Kashmiris upset at Clinton visit
By Izhar Wani
SRINAGAR, India (AFP): Kashmir loomed large over U.S. President Bill Clinton's South Asia tour last week, but separatists here are angry that the president failed to launch any new initiative for the troubled region.
"We are disappointed that Kashmir was not given enough priority by Clinton in his talks with the Indian government," said Shabir Shah, a prominent separatist political leader who has spent more than 20 years in various Indian jails.
"We had attached high hopes to Clinton's South Asia trip," he said, "but unfortunately he concentrated mainly on trade- relations with India, and made passing references to Kashmir."
India and Pakistan's long standing territorial dispute over Kashmir and the 10-year Muslim insurgency in the Indian- controlled zone of the divided state were thrown into sharp relief the day before Clinton's visit began -- with the massacre of 36 Sikhs.
Clinton urged India and Pakistan to show restraint over Kashmir, respect the disputed border there and resume their stalled dialogue, but got little in the way of concessions from either side.
He also stressed that the United States would not act as a mediator in the dispute.
India trumpeted the visit as a diplomatic victory for New Delhi's stance on Kashmir -- a spin that was echoed by the militant groups fighting Indian rule in the region.
"Now America is openly siding with India, which shows that all anti-Islam forces are uniting against us," says Fazalur Rehman, the chief of the hardline Harkat-ul-Mujahideen militant outfit.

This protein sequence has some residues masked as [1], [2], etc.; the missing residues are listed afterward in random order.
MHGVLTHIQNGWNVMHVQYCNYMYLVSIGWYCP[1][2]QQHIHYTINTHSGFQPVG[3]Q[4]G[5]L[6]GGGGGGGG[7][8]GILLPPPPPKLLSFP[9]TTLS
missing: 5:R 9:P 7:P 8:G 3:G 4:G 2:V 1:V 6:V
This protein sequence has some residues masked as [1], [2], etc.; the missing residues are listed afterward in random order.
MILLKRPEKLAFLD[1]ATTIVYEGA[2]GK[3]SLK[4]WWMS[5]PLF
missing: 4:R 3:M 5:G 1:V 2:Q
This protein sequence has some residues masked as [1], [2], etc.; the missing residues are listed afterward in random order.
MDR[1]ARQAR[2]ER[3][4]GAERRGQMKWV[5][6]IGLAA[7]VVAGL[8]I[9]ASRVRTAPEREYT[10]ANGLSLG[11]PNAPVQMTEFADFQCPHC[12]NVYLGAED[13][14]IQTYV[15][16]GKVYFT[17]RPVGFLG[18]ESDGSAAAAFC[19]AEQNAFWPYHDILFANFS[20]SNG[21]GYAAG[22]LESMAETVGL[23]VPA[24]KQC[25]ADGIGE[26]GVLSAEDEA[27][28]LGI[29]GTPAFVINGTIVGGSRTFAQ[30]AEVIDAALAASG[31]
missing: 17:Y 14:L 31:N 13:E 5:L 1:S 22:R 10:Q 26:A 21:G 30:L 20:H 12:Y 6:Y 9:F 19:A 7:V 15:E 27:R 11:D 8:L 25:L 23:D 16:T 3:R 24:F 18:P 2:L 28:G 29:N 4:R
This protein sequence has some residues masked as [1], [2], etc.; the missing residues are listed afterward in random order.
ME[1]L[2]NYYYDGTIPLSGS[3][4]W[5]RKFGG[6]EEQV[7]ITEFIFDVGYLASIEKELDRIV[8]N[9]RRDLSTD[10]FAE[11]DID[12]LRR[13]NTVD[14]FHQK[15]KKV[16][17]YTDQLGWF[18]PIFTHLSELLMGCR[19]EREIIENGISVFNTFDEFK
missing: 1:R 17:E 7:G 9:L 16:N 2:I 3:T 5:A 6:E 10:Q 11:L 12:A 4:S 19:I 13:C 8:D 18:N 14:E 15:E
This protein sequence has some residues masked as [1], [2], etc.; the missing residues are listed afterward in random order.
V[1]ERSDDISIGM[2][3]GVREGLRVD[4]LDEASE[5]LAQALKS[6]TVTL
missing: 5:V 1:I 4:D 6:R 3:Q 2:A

The Pakistan-based Hizbul Mujahideen, a leading militant group, issued a press release Monday, vowing that Clinton's visit would have no impact on the separatist rebel movement.
"We should not look for help from people like Clinton. Allah will guide us to victory over infidels," the press release said.
However, Kashmir expert Sibte Sidiq said the presidential visit would prove a setback to the militants.
"Over the past decade their aim was to highlight the Kashmir issue through all means available so that international intervention became inevitable," Sidiq said.
"Clinton's no to mediation is a serious setback to those efforts."
Legal separatist organizations in Indian Kashmir had lobbied hard for an audience with Clinton during his stay in New Delhi, but failed to make any headway.
While he was in India, Clinton gave a television interview to a U.S. network in which he said he believed there were "elements" within the Pakistani government "that had supported those who engaged in violence in Kashmir."
He addressed the same issue during a television broadcast to the Pakistan people during his stopover on Saturday.
"No matter how great the grievance, it is wrong to support attacks against civilians across the Line of Control," he said, referring to the cease-fire line which divides the state.
The message went down well with pro-India politicians in Kashmir.
"He told Pakistan in no uncertain terms that international sympathy and intervention in Kashmir could not be won by provoking a bigger and bloodier conflict," said Ashok Khujuria, a state legislator from Prime Minister Atal Behari Vajpayee's Hindu nationalist BJP party.
India and Pakistan have fought two wars over Kashmir, which is divided between the two countries and claimed by both.
The Muslim insurgency in Indian-administered Kashmir has claimed more than 25,000 lives since 1989.